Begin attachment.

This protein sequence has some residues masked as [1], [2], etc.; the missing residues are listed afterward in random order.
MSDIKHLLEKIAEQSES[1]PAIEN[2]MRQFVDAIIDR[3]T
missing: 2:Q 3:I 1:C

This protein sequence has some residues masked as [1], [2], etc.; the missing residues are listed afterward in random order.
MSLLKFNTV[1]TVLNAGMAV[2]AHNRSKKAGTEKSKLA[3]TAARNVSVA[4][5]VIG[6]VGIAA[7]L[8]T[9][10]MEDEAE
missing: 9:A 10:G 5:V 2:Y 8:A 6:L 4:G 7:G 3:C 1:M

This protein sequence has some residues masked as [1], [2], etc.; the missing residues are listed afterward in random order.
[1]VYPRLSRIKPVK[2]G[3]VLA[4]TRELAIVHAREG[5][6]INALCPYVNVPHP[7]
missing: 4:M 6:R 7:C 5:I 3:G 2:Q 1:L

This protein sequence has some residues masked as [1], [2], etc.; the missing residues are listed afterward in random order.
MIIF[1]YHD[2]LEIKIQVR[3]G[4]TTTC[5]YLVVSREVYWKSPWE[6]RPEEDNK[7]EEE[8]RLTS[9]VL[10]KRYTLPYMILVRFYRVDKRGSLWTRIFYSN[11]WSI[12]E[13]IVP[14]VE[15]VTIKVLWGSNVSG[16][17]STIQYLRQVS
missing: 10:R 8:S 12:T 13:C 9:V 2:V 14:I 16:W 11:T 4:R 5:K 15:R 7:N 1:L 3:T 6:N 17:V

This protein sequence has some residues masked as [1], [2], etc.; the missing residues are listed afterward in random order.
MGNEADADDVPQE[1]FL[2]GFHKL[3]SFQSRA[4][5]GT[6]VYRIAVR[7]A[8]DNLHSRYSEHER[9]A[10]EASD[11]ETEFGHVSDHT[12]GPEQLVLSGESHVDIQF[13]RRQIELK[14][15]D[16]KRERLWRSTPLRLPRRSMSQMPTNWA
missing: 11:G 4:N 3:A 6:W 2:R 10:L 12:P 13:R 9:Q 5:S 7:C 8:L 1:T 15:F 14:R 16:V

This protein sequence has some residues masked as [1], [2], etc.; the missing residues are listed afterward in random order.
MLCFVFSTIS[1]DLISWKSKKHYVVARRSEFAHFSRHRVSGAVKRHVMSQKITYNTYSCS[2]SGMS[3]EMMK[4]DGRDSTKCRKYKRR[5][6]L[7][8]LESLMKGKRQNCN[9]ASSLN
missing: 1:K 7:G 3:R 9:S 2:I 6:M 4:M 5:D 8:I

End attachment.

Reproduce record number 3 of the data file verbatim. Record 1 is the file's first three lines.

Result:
This protein sequence has some residues masked as [1], [2], etc.; the missing residues are listed afterward in random order.
[1]VYPRLSRIKPVK[2]G[3]VLA[4]TRELAIVHAREG[5][6]INALCPYVNVPHP[7]
missing: 4:M 6:R 7:C 5:I 3:G 2:Q 1:L